SEOUL - South Korea's Constitutional Court upheld the impeachment of President Park Geun Hye in a unanimous vote on Friday (March 10), removing her from office over a graft scandal involving big businesses, including Samsung and Lotte.
Ms Park, who is South Korea’s first democratically elected leader to be forced from office, was removed with immediate effect. A new president will be elected within the next 60 days.
All eight judges in the Constitutional Court voted to uphold the impeachment by Parliament last December.
"The President has let the people down and her actions are a grave violation of the law and Constitution. What she did has severe negative effects and repercussions, and we believe there are more benefits in expelling her from office," acting Chief Judge Lee Jung Mi said in her ruling on Friday.
"With unanimous vote, we announce upholding the impeachment, and Park Geun Hye is expelled. We all agree this is a matter of safeguarding the Constitution, and therefore, there is no other choice than to decide on this verdict."
Ms Park, however, will not leave the presidential Blue House residence on Friday, her spokesman was quoted as saying by Reuters. "For now, Park is not leaving the Blue House today," Blue House spokesman Kim Dong Jo said after the verdict was announced.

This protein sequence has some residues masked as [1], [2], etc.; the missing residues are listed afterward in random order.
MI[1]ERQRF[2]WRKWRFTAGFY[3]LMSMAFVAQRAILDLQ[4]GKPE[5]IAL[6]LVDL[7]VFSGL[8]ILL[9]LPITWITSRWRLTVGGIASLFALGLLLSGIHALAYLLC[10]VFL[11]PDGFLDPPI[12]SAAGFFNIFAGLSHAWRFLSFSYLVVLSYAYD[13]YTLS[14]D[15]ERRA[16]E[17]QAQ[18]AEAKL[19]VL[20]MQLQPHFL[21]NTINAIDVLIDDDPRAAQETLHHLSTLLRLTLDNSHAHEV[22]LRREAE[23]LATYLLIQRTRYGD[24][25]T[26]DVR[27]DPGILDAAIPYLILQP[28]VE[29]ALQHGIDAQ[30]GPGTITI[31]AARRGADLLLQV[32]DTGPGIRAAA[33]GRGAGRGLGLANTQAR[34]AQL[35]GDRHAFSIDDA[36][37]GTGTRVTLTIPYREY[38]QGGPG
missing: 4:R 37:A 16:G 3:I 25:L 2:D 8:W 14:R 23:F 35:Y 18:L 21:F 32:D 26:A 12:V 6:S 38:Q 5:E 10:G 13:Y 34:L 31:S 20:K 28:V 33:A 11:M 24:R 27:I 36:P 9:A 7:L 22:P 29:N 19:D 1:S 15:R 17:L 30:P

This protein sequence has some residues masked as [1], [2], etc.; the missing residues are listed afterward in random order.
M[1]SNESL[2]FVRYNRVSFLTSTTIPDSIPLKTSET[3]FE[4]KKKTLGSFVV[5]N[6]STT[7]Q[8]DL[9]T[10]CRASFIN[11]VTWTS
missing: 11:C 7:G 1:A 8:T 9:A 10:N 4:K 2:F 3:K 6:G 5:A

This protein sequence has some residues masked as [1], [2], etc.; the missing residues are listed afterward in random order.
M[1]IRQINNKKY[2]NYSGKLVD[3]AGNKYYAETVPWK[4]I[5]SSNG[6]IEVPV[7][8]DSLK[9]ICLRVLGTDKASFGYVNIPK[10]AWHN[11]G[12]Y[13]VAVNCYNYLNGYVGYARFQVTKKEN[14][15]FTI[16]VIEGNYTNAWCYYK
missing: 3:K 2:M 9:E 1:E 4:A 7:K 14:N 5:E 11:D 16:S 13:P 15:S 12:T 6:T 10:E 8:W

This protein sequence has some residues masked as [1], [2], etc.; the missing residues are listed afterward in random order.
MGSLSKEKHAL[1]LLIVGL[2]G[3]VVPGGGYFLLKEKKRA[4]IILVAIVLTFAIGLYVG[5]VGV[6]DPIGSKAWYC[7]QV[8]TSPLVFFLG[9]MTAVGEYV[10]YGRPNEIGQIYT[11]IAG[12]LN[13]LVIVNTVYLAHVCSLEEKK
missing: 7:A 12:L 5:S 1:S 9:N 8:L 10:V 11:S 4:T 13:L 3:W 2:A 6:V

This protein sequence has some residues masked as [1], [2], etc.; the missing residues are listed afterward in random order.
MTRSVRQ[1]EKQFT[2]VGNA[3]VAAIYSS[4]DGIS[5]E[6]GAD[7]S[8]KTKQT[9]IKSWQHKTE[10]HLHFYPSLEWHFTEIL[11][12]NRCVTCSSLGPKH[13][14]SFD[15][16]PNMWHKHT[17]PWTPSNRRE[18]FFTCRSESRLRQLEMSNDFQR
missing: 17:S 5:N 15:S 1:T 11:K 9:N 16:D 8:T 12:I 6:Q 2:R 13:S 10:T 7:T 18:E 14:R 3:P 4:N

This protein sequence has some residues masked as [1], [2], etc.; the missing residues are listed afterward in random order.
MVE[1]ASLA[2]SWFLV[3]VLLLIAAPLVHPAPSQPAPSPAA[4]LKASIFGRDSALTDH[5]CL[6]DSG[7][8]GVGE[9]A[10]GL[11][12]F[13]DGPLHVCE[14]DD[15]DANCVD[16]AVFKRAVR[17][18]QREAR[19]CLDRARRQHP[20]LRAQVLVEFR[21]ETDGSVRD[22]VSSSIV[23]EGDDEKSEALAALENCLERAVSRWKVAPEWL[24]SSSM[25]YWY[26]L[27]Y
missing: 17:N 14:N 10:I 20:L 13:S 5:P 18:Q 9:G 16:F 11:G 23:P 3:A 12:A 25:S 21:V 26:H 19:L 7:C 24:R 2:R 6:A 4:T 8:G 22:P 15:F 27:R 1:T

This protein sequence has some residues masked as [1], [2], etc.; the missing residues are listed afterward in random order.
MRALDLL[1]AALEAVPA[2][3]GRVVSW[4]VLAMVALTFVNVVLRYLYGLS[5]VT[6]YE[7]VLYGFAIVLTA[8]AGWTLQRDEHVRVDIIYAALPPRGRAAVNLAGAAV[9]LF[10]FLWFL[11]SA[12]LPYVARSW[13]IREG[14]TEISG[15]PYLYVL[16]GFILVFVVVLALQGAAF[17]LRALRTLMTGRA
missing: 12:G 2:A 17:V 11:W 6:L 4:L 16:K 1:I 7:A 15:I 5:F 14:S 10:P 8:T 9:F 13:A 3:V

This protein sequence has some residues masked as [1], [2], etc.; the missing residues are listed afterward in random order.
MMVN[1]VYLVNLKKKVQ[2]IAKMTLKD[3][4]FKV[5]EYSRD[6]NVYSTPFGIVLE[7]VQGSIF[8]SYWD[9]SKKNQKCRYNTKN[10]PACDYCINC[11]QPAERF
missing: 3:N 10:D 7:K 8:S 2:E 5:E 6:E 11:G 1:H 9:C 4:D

Ms Park has a private residence in a neighbourhood called Samseong-dong in the affluent Gangnam district of the capital and the spokesman had said earlier that she would be going there, when she leaves the Blue House.
"No plans have been made for her departure. Due to security reasons, she cannot go back to her house in Samseong-dong," Mr Kim said.
The court's decision will bring the country closer to moving past one of its biggest scandals, which has seen millions of people taking to the streets for months. Prosecutors have indicted some 40 people so far, including Samsung Electronics heir-apparent Lee Jay Yong.
The special prosecutor's office had said in a report earlier this week that Ms Park, 65, colluded with her long-time friend Choi Soon Sil to take bribes from the Samsung chief to comment his control of the conglomerate. Ms Park also allowed Choi access to state secrets, according to the report.
The special prosecutor also said Ms Park was instrumental in blacklisting more than 9,000 artists, authors and movie industry professionals, and excluding them from government assistance that constituted an abuse of power.
Ms Park had apologised several times for the scandal, but she rejected all allegations of wrongdoing when she submitted a written statement to the court’s hearing in February.
Her confidante Choi is already on trial.
Ms Park’s removal will allow the government to focus more on a slowing economy, escalating tensions with North Korea and economic retaliation from China over the deployment of US Thaad missile defence system.
Thousands of Park supporters gathered near the presidential Blue House for the verdict, while those who opposed her parked themselves at Gwanghwamun Square.
The police stepped up security near the court and mobilised over 21,000 officers to guard government buildings in the area.